Considering the growing population density and the human predation of the periurban villages and the environmental features that favour insect-vector transmission of Lb, Lc and Tc infections, we decided to survey a population cohort using blood samples and search for specific phenotype and genotype markers allowing identification of each of these kinetoplastid infections. Here we show human exposure to mixed infections caused by these kinetoplastid flagellates in the human population of Paço do Lumiar County, State of Maranhão, Brazil.

Materials and methods

Study population and collection of human blood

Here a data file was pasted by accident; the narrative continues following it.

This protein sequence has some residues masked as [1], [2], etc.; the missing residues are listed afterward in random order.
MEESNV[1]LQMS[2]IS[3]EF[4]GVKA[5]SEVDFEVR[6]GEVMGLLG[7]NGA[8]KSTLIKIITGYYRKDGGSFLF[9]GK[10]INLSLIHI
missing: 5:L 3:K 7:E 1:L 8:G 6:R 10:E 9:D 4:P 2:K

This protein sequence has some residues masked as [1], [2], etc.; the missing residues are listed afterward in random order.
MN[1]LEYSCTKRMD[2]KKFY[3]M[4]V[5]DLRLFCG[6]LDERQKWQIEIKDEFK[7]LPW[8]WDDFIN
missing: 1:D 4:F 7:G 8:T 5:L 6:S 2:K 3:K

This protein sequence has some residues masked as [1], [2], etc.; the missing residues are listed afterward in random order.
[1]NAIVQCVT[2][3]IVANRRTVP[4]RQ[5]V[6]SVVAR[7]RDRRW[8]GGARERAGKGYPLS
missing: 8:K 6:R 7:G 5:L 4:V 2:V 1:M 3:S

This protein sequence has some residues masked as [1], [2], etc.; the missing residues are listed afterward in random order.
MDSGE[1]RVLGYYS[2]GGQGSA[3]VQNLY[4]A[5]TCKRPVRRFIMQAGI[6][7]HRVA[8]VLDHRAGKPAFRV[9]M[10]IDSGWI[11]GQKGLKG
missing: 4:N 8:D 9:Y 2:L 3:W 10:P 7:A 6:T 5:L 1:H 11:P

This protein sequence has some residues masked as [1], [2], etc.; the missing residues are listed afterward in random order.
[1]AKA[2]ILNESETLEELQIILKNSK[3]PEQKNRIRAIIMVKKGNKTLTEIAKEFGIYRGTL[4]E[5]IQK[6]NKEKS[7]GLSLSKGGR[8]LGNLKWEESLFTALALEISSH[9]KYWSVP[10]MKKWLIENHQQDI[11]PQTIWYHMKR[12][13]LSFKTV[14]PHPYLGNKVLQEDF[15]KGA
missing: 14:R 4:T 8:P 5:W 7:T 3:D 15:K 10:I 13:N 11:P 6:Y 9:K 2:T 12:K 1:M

This study is a vertical seroepidemiological survey of kinetoplastid infections in a population cohort inhabiting 15 villages of the Amazonian Paço do Lumiar County, State of Maranhão, Brazil. The field study was conducted by health personnel with clinical experience in identifying the human kinetoplastid infections. The survey comprised 0.7% of the county population. We collected 1100 samples of 5 ml of venous blood from the inhabitants of 180 households at 15 villages included in the research protocol. As positive controls we used 60 blood samples obtained from patients whose clinical diagnosis of Lb, Lc or Tc infections had been confirmed by parasitological examinations. Negative control serum samples were obtained from 30 healthy individuals inhabiting the Federal District of Brazil, an area considered to be Psychodidae and Triatominae insect-free. These negative controls showed three negative serological examinations for kinetoplastid infections. In addition we used serum samples from three mock control groups of five patients, each patient with proven Plasmodium falciparum, Mycobacterium tuberculosis or Treponema pallidum infection. Positive, negative control and mock samples were obtained from outpatients at the University of Brasília Hospital. The Faculty Committee on the Conduct of Human Research approved the research protocol. Informed consent was obtained from all patients.